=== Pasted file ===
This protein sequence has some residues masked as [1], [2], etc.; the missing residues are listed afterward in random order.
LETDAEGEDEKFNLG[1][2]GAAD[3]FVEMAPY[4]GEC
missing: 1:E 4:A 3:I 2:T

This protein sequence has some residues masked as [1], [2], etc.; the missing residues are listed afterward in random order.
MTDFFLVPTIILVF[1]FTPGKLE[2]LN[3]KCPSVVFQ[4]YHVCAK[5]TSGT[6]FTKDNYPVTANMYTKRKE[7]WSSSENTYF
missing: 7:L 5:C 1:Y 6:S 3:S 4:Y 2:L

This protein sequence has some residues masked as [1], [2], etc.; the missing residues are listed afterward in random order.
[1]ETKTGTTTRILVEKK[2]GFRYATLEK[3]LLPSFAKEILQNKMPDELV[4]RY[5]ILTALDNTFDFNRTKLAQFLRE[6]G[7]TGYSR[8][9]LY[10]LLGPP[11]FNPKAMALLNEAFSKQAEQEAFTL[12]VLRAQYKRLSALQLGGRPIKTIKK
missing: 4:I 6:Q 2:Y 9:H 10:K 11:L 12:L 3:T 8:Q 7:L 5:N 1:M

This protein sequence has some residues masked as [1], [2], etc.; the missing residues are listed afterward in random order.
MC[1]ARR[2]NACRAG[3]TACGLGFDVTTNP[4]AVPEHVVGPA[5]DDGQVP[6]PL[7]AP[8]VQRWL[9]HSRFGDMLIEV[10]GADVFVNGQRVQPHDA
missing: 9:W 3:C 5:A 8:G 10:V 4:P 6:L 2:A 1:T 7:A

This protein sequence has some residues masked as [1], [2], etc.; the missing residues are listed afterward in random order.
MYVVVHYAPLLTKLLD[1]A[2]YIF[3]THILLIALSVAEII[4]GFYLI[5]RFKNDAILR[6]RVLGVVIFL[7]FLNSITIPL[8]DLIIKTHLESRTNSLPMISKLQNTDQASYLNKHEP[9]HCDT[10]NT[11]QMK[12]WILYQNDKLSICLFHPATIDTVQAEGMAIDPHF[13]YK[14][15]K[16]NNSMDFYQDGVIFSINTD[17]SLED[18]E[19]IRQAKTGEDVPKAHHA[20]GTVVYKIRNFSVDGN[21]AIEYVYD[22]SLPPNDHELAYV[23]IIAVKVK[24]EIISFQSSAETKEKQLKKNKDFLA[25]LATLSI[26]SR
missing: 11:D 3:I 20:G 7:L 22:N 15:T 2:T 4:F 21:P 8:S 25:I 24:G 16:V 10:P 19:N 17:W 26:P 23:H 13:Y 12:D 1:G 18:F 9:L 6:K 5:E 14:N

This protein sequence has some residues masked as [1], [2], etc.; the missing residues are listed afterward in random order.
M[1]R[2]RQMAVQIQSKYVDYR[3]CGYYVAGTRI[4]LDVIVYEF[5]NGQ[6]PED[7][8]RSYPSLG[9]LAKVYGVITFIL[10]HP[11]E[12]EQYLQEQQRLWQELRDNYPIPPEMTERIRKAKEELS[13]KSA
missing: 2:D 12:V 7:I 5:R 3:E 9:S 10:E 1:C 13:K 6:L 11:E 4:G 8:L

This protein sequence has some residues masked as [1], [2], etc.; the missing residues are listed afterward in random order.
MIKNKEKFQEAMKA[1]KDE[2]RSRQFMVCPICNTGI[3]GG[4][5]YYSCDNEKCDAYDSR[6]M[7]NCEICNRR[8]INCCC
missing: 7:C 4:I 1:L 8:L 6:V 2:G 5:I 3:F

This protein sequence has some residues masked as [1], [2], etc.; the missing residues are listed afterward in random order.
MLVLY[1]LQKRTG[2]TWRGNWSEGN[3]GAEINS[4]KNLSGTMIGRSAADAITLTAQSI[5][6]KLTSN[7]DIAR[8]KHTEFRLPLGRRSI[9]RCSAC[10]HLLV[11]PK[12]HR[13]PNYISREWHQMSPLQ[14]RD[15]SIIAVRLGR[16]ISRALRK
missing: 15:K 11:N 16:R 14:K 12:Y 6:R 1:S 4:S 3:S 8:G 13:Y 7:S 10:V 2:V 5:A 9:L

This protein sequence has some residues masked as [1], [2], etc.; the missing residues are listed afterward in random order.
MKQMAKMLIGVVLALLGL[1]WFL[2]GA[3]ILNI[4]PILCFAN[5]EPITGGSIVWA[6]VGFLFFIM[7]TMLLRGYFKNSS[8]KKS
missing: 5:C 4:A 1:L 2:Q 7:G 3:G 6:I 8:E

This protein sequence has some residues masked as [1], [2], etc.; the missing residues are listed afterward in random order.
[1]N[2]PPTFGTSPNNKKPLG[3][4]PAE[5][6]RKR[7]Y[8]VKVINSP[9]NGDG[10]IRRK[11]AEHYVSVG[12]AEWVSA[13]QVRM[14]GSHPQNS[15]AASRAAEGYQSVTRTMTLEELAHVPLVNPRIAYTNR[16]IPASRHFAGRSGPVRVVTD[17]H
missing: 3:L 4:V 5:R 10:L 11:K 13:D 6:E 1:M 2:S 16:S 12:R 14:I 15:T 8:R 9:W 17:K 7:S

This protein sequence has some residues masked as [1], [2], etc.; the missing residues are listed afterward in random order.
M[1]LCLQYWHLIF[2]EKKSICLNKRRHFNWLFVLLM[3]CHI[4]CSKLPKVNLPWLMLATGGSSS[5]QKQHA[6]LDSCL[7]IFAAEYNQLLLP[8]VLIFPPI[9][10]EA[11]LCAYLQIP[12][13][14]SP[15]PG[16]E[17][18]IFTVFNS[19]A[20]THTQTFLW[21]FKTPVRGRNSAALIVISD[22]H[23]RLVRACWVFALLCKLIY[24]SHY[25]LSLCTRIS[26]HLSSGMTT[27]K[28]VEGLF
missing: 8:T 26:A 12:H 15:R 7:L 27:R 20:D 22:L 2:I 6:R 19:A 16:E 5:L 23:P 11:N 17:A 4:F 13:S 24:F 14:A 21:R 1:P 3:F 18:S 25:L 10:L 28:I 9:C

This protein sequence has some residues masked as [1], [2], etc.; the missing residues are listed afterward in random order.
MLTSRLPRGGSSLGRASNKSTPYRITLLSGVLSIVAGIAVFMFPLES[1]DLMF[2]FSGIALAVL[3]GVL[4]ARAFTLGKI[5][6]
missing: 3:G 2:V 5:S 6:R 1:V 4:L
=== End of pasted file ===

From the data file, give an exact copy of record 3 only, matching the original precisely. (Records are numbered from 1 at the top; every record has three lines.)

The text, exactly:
This protein sequence has some residues masked as [1], [2], etc.; the missing residues are listed afterward in random order.
[1]ETKTGTTTRILVEKK[2]GFRYATLEK[3]LLPSFAKEILQNKMPDELV[4]RY[5]ILTALDNTFDFNRTKLAQFLRE[6]G[7]TGYSR[8][9]LY[10]LLGPP[11]FNPKAMALLNEAFSKQAEQEAFTL[12]VLRAQYKRLSALQLGGRPIKTIKK
missing: 4:I 6:Q 2:Y 9:H 10:K 11:L 12:L 3:T 8:Q 7:L 5:N 1:M